If you’ve been perusing the Internet over the past 24 hours, you’ve likely come across headlines about the Heartbleed virus and how your data could be at risk. It’s even being called “one of the biggest security threats the Internet has even seen.” Because of this bug, hundreds of websites may have exposed your sensitive account information (such as passwords and credit card numbers), though exact details are still being sorted out.
The Bad News: The security vulnerability that allowed Heartbleed to spread originated back in December 2011, with many companies using software packages containing this glitch beginning in May 2012, according to Mashable.com. “So for two years, any app, website, bank or private messaging app that uses OpenSSL has been vulnerable to this bug,” Mashable’s Christina Warren said.
What’s OpenSLL? In layman’s terms, a cryptographic protocol that secures and protects sensitive Web communications. (Looking for more technical details? Click here.) You know how certain websites have “Https:” instead of “Http:” preceding their URLs? That’s part of OpenSLL.
The Heartbleed bug allows anyone on the Internet to read the memory of the systems protected by the vulnerable versions of the OpenSSL software. This compromises the secret keys used to identify the service providers and to encrypt the traffic, the names and passwords of the users and the actual content. This allows attackers to eavesdrop on communications, steal data directly from the services and users and to impersonate services and users.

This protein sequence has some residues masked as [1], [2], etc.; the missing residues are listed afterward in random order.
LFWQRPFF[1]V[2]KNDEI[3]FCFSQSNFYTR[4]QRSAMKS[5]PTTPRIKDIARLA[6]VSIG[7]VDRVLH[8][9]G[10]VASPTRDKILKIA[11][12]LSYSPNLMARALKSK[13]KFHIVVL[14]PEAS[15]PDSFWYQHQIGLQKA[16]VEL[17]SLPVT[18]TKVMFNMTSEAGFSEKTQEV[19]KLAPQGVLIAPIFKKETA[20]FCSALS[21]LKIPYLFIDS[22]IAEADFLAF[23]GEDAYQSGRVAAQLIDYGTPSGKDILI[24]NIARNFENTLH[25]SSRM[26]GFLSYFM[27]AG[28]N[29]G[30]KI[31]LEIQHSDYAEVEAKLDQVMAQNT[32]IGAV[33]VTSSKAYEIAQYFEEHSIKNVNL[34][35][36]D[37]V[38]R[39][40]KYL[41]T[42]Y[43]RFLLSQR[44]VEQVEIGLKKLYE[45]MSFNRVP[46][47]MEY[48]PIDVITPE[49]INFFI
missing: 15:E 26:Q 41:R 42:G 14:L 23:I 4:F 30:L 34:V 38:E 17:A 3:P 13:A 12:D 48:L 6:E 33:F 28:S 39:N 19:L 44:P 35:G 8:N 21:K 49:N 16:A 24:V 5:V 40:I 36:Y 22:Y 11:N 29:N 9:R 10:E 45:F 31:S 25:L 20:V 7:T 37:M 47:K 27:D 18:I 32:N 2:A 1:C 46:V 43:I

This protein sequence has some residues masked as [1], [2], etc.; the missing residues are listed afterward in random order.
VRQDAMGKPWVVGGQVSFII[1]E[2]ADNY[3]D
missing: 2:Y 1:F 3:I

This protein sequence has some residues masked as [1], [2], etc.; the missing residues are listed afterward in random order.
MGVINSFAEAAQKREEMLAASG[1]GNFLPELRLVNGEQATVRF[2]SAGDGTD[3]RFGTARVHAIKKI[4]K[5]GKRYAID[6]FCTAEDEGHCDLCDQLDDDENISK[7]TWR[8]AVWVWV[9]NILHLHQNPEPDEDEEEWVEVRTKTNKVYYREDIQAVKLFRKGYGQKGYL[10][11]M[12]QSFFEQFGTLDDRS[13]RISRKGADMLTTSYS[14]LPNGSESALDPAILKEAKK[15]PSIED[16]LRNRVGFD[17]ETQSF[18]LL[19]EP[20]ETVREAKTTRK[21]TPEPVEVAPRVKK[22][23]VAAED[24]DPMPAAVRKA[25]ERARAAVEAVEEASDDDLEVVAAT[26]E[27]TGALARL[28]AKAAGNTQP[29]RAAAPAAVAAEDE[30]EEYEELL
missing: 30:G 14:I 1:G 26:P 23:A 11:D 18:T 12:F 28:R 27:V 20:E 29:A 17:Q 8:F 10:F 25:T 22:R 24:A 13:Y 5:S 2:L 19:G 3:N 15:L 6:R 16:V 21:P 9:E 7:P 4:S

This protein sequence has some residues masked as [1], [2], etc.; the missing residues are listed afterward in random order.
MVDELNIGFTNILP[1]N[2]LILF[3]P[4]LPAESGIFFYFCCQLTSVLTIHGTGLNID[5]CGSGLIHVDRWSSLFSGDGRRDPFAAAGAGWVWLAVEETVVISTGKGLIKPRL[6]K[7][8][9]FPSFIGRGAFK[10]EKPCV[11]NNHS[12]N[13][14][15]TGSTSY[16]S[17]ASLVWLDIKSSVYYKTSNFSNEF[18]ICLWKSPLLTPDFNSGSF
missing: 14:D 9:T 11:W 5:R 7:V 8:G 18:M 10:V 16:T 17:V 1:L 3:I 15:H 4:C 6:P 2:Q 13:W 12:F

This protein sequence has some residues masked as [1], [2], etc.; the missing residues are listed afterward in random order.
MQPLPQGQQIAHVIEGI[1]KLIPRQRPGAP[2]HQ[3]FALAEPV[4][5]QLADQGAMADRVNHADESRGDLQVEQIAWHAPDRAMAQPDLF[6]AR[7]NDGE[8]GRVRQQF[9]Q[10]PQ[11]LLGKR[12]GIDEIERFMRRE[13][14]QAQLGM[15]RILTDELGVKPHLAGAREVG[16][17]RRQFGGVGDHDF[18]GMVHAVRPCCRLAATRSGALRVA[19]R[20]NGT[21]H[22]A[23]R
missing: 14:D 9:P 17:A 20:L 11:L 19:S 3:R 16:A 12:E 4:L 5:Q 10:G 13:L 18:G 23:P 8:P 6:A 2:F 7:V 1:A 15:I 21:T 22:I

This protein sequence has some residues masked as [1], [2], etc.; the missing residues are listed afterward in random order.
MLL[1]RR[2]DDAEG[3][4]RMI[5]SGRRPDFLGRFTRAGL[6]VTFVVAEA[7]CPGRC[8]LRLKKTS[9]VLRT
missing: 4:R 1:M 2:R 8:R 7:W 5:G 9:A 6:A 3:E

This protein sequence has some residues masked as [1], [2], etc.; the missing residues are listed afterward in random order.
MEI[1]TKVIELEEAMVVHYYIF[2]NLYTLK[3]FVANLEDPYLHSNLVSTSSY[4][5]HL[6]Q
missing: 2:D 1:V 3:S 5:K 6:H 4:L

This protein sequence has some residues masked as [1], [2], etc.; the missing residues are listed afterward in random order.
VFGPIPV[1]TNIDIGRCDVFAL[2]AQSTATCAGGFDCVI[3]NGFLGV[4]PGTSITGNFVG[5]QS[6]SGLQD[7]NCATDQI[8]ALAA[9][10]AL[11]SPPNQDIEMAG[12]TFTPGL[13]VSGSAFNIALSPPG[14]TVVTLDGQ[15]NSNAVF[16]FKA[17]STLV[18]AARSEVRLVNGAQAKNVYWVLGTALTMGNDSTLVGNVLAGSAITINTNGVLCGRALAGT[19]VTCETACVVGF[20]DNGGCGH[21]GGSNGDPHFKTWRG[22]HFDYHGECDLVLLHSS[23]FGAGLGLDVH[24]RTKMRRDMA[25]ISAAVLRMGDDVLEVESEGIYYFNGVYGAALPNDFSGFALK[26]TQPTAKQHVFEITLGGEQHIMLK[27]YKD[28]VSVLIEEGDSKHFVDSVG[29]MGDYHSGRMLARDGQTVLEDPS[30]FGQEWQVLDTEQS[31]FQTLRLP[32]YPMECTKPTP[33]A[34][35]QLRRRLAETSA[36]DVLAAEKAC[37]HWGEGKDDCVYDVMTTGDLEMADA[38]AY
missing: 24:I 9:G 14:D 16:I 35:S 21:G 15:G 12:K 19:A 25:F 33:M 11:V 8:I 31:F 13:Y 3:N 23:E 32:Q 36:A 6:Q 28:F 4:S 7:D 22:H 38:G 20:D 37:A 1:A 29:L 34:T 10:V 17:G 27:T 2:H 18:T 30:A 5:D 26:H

The Good News: Several media outlets are reporting that most hackers weren’t made aware of the Heartbleed bug until this week, significantly reducing the chances of foul play, and many Internet companies have already updated their servers and installed security patches, which means you simply need to change your password as soon as possible. BUT, it’s important not to change your password before you can confirm a website installed a patch – or you’ll just be leaving your new password as vulnerable as your old one. (Mashable is continuously updating a list of companies and their patch status here. You can also check a company’s website, as they’ll likely be posting about this.)
Even More Good News: Building Engines clients have nothing to worry about! None of our data was compromised.
Unfortunately, some of the companies that have been affected include Facebook, Gmail, Yahoo Mail, Dropbox, and Amazon Web Service. So keep checking the status of patches and get creative with some new passwords!
For more on The Heartbleed Bug, click here.